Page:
Remember Chris Webber's infamous timeout? Or Steve Bartman's untimely snag?
When you think of the Boston Red Sox, do you think of recent World Series victories? Or do you think of painful losses and a wobbly grounder splitting Bill Buckner's legs at first base? And when you think of major collapses, do you get flashbacks to Greg Norman at Augusta or Jean Van de Velde rolling up his pants and wading in the Barry Burn at Carnoustie?
Our strongest sports memories aren't always our fondest, but the harsh reality is sports can often be as cruel as they are rewarding. For every winner, there is a loser. And for every priceless moment of utter bliss, there is usually a devastating feeling of emptiness right around the corner.
As sports fans, we live for the highs and deal with the lows. That's part of the deal. Look no further than what some are calling the "Miracle at the New Meadowlands" last week. On one side, you have the sense of elation Philadelphia Eagles fans felt when they watched DeSean Jackson (pictured above) return a game-winning punt 65 yards for a touchdown as time expired.
On the other side, try to imagine the devastation New York Giants fans felt when they saw their rookie punter Matt Dodge boot a line drive toward the most dangerous player in all of football, only to watch him then take it to the house in humiliating fashion for the win.
Moments like that stick with sports fans, for better or for worse.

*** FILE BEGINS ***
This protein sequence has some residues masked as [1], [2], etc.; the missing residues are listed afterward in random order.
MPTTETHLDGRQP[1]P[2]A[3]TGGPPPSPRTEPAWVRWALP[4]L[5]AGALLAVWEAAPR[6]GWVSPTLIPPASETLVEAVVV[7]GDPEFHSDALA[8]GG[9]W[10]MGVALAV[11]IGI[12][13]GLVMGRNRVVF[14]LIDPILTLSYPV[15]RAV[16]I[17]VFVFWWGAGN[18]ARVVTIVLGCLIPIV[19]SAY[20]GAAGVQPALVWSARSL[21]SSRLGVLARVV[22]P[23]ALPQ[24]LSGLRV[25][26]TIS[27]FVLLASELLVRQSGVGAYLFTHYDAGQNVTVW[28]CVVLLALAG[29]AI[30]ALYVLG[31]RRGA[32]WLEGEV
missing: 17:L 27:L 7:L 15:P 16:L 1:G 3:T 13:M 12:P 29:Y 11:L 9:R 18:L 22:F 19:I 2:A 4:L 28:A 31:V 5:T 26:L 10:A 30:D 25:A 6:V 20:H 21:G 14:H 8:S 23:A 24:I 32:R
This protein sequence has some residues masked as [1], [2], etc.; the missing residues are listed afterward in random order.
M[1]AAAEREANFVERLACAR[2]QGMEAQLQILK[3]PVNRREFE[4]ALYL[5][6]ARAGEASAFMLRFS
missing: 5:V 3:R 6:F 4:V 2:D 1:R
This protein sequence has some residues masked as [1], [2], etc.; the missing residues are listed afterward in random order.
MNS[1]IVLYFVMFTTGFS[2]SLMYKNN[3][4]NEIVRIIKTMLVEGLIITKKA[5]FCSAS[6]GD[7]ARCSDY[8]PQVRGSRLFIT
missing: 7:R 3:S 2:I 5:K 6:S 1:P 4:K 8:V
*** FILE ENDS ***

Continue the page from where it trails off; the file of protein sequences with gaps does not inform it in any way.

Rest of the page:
This is why SI.com's Joe Posnanski took to assembling a list of the 32 most agonizing defeats in the history of sports. Posnanski chronicles the collapses and catastrophes that have been the most painful for him to watch, but you don't have to agree with every one of his selections. In fact, he admits up front the list is extremely subjective.
But the list nevertheless takes you back through the years and provides a history lesson - albeit a painful one - of the lowest of lows throughout sports history. Warning:Â The top five are particularly difficult to stomach.
Here's what to watchÂ Friday night:
No. 24 Hawaii vs. Tulsa (8 ET, ESPN)
A shootout is expected between two high-octane offenses in the Hawaii Bowl. SI.com's Bill Trocchi previews the action.
ByÂ the numbers
23 - Straight games Pittsburgh Penguins forward Sidney Crosby has recorded a point, the longest such streak since 1993, when Quebec's Mats Sundin put together a 30-game run. Wayne Gretzky holds the record at 51.
228 - Rushing yards for San Diego State running back Ronnie Hillman in the Aztecs' 35-14 win over Navy in the Poinsettia Bowl on Thursday. The output marked a career high for Hillman and a Poinsettia Bowl record. (The previous was 129.)
10 - Consecutive games won by the San Antonio Spurs before falling 123-101 to the new-look Orlando Magic. The Spurs still own the NBA's best record at 25-4.